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Full text of "Insecta, ex Sibiria meridionali et Mongolia, in itinere Orjan Olsen 1914 collecta. C. Hymenoptera. 1. Formicidae. D. Hemiptera. 1. Homoptera cicadina."

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ex Sibiria meridional! et Mongolia, 
in itinere 0rjan Olsen 191k collecta. 

C. Hymenoptera. D. Hemiptera, 

1. Formioidae. 1. Homoptera cicadina. 
By Holger Holgersen, Sandnes. 

During the 0rjan Olsen Expedition to Siberia and Mongolia 
1914, Mr. Fritz Jensen, the collector of insects, had his attention 
concentrated especially upon the Ooleoptera, and only occasionally 
secured a few specimens belonging to other orders, so e. g. ants 
and cicadae. These have been stored among the numerous 
Coleoptera from the expedition until recently, when I had the 
occasion to take them out for determination. 

Below I give a list of the species captured, regretting that, 
apart from the locality name, no further details referring to the 
finds are available. 

C. Hymenoptera, 
I. Formicidae. 

Myrmica laevinodis Nyl. Sajan, Sistikem, Mongolia, 1 $. 

Distribution: Europe, Siberia, Mandschukuo, and Japan. 

Tetramorium caespitumL. Abakan-steppe, Siberia, 3 dealated $ $ . 
The mesonotum has longitudinal stripes along its sides, 

the central part being smooth and shining. This rugosity is 

more strongly developed than in specimens from Norway and 

Czecho-Slovakia (in my collection), which have the mesonotum 

smooth nearly all over. 

Distribution: North Africa, Europe, Central Asia, Japan. 

Camponotus ligniperdus Latr. Sajan, Sistikem, Mongolia, 1 
dealated $ . 
The gaster is not so shining as in my Norwegian and 

Central European specimens. The pubescence is distinct, but is 

very slightly developed. 

Distribution: Europe and Siberia. 

Camponotus japonicus Mayr var. aterrima Emery. Abakan- 
steppe, Siberia, 2 $ $ and 1 dealated $ ; Sistikem, Mon- 
golia, 1 dealated ? . 

Insecta 163 

The close pubescence of the gaster of the workers is some- 
what shorter than in a specimen from Krasnoyarsk (in my 


The difference in the microsculpture of this form and of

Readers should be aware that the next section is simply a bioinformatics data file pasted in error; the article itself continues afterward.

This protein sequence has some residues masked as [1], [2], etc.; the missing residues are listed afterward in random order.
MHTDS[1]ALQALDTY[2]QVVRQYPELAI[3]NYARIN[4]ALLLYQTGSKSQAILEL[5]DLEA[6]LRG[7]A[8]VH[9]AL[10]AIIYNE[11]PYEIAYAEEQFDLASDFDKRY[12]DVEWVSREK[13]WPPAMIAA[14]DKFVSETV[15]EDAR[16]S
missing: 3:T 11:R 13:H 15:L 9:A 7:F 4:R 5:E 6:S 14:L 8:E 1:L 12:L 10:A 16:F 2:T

the closely allied species ligniperdus Latr. and herculeanus L. 

is rather striking. Not only are head, thorax, and gaster 

distinctly more strongly sculptured in this, but the sculpture 

consists of a net of hexagonal cells, not of irregular lines as 

in the two other species. 

Distribution: Eastern Siberia and China (EMERY 1908). 

Lasius niger L. Abakan-steppe, Siberia, 1 $; Sistikem, Mon- 
golia, 1 $. 
Widely distributed: North Africa, Europe, Siberia, Turkestan, 

China, and Japan. 

Lasius flavus F. Cha-Kul, Mongolia, 1 dealated $ . 

There seems to be no doubt about the identity of this 
single specimen, yet a cover of oil or grease makes the determin- 
ation a little difficult. I have tried to remove it in alcohol 
but without success. 

Distribution: Mediterranean, Europe, Siberia. 

D, Hemiptera. 
I. Homoptera Cicadina. 

Lepyronia coleoptrata L. Abakan-steppe, Siberia, 2 dV, 3 $ $ . 

H. LINDBERG (1923) gives size of Siberian specimens as 
upwards to 8 mm. The Abakan-specimens measure 5 l hl l k. 
In Norway I have found the size varying between 6 and 8 mm, 
the males always being smaller than the females. 
Aphrodes tricinctus Curt. Abakan-steppe, Siberia, 1 cT ; (Sajan, 

Sistikem, Mongolia, 1 $ ). 

The male could be reliably identified by means of its 
characteristic genitalia (det. Frej Ossiannilsson, Stockholm). The 
female may possibly belong to this species. 

Distribution: Oshanin (Katalog der pal. Hem.) gives only 
Central and Southern Europe, Algeria, and Caucasia.